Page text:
In a recent piece featured on Bloomberg, journalist Mark Gurman introduced the possibility of Apple developing its very own search engine as a replacement for Google. This fascinating proposition surfaces in the wake of Microsoft’s massive offer to Apple for Bing to become its default search engine.
Google vs Microsoft
Currently, Google finds itself knee-deep in an antitrust trial vs. the US Justice Department, facing allegations of exploiting its influence to maintain a monopoly over the search engine market. While Google has managed to keep much of the evidence under wraps, during a public testimony, Mikhail Parakhin, Microsoft’s Chief of Advertising, made some damning allegations.
Parakhin claimed that “Apple is making more money on Bing existing than Bing does… We are always trying to convince Apple to use our search engine.”
Microsoft alleges that Apple never showed interest in replacing Google with Bing during their most recent meeting in 2021. Instead, Apple used the offer to leverage Google to pay more for the status of the default search engine. Google reportedly shells out between 15 and 20 billion dollars annually for this privilege, thanks to the revenue generated from users clicking on ads within search results.
The Value of Apple
While users technically have the option to switch their default search engine, securing the top spot is highly coveted. Microsoft was not only willing to outbid Google but operate at a significant loss in the initial years to secure the deal. Microsoft later stated that they could only afford to invest massively in improving Bing with the guarantee of it becoming the default browser of a massive platform and reaching a significant number of users. This statement raised some eyebrows, considering Microsoft’s recent massive investments in other projects, including a $13-billion injection into OpenAI, which shows that they are not strapped for cash.
Bing Quality Concerns
Apple’s decision to explore offers for its default search engine seemingly goes beyond financial considerations. Earlier this year, it was reported that Samsung also contemplated replacing Google with Bing, although this deal eventually fell through. The reasons behind this failure remain unclear, whether due to negative user reactions or Google’s successful renegotiation to maintain its prominent position. Nonetheless, it is clear that Microsoft is trying to outbid Google for the top spot in mobile phone search applications. Still, they face a product quality gap exceeding their financial resources.
Apple Becomes a Competitor?
Recently, Google has faced allegations of unethically maintaining a monopoly, with Microsoft pointing fingers at them for stunting Bing’s growth. With the spotlight on the search engine giants, it’s natural to wonder why Apple hasn’t ventured into this space as a competitor. In fact, Apple has been quietly exploring search capabilities for quite some time. These efforts are overseen by John Giannandrea, a former Google executive, who leads a team focused on developing Apple’s next-generation search engine. This search engine is called “Pegasus.” Interestingly, it happens to share its name with NSO Group’s notorious spyware, known for its targeting of mobile operating systems.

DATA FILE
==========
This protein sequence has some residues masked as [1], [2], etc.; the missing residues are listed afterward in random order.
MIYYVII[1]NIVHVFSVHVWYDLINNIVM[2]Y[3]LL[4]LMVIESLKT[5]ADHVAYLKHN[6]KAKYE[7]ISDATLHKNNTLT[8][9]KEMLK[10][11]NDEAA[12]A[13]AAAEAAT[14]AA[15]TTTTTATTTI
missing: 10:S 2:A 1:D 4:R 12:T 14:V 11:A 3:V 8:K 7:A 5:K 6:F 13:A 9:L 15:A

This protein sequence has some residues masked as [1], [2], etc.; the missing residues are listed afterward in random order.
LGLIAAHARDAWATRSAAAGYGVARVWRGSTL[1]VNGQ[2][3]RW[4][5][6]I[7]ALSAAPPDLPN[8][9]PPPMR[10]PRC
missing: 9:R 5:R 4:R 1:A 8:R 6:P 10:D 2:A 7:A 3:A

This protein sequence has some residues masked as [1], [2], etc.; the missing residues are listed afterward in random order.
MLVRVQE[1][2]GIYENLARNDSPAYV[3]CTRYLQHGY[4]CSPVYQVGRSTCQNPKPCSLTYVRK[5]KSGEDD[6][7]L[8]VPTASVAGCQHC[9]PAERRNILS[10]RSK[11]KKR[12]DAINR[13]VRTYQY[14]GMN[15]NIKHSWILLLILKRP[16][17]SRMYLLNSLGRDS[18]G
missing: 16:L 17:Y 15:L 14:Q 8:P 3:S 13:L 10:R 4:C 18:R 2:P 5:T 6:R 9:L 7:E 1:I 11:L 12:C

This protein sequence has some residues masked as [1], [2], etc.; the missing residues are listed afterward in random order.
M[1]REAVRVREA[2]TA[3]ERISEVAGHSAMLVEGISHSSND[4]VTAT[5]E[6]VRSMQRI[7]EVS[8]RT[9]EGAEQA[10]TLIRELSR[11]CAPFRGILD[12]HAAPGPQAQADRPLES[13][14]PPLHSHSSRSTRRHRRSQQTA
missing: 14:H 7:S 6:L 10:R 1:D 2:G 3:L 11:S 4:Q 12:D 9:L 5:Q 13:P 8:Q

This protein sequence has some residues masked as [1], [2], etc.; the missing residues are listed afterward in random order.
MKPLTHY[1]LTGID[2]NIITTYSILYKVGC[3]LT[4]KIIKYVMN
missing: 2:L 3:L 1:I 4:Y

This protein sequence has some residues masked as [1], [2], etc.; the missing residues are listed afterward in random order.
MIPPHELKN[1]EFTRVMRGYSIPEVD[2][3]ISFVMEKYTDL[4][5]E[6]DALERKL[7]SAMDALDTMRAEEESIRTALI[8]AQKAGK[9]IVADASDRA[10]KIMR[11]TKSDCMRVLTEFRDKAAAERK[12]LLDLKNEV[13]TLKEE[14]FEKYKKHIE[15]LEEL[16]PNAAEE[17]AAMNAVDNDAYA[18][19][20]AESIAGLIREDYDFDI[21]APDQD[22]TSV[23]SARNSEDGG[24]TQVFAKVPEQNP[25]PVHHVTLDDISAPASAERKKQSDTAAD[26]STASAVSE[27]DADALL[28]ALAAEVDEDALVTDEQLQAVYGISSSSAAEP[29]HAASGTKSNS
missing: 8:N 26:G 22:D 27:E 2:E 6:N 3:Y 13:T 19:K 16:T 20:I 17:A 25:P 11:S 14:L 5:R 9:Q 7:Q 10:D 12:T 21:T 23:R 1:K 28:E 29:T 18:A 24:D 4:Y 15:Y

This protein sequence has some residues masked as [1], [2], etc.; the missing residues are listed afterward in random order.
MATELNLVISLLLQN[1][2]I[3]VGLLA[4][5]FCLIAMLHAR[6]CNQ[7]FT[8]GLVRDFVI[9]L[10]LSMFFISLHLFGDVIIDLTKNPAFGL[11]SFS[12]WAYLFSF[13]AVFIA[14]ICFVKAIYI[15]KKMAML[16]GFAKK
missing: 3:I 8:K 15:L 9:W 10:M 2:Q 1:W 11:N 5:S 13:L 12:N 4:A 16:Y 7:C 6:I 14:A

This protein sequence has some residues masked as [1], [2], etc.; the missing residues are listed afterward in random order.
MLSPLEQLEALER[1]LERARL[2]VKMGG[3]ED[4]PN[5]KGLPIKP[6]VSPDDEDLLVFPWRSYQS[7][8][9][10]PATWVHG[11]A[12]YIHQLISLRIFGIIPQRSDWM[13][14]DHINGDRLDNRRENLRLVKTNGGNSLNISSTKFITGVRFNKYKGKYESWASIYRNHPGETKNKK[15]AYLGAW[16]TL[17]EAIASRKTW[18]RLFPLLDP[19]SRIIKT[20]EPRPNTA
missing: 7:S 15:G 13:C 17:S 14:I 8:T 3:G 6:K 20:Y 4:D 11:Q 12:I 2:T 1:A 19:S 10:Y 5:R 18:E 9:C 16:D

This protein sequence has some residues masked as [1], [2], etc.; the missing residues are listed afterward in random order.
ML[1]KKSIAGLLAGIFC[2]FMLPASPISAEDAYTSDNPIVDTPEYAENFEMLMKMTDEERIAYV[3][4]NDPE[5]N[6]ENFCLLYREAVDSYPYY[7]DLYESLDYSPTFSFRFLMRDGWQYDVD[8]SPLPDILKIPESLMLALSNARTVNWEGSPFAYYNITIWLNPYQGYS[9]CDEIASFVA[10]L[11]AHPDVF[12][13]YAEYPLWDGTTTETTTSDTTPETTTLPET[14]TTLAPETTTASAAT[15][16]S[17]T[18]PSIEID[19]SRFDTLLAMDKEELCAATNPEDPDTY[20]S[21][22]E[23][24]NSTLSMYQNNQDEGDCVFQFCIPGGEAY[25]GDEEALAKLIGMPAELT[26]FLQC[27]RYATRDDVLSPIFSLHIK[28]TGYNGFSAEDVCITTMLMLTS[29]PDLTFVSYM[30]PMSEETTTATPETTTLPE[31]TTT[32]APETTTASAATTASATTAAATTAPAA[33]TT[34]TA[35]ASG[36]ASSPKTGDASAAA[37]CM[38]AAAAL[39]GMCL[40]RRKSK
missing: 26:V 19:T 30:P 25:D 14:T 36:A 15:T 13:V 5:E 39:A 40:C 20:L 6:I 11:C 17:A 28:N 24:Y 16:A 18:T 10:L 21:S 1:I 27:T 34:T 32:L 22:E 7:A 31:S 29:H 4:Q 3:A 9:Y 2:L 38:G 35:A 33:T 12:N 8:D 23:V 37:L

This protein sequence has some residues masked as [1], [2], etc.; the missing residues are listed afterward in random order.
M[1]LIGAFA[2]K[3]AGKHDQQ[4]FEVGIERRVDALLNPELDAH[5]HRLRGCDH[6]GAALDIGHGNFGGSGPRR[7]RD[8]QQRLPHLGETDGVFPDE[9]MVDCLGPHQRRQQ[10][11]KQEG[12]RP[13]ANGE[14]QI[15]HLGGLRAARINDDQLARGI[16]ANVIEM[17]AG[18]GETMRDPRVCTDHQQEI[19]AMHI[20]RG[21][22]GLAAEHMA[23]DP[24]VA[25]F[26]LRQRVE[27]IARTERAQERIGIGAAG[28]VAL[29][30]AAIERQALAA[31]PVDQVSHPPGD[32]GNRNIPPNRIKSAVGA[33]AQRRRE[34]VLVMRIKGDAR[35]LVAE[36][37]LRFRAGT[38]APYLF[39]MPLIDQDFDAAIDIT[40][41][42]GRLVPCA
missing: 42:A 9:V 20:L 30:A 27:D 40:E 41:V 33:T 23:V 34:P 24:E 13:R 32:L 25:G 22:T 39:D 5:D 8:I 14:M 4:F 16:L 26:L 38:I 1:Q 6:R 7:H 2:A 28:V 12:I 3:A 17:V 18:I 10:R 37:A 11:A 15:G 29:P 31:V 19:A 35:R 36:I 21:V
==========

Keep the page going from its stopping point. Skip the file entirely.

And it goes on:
Some apps are already using Pegasus, which provides far more accurate search results than any search engine Apple has developed so far. Although Pegasus is not yet a complete search engine that can be compared to Google, it is a solid foundation for creating one.
Gurman argues, Apple, known for internalizing major revenue streams such as chip design, has one crucial piece of the puzzle left: the development of a fully functional search engine. This move would further solidify their control over core technologies.
They do, in fact, possess the necessary capabilities to bring this vision to life. Apple has a dedicated advertising technology team that manages search ad functions, delivers ads to various apps, and handles ad deals. In 2019, Apple also acquired the machine learning-based search engine, Laserlike, which has been instrumental in enhancing Siri’s functionality. With existing custom search engines like Spotlight and Pegasus, Apple already has a foundation upon which to create a search engine. Admittedly, these Apple-built search engines currently pale in comparison to Google.
It is unclear if Apple has the ability or even the desire to develop a search engine that can rival Google, but there is clear revenue potential by taking the search engine in-house. The more information that comes out points toward Apple eventually stepping into the search engine arena.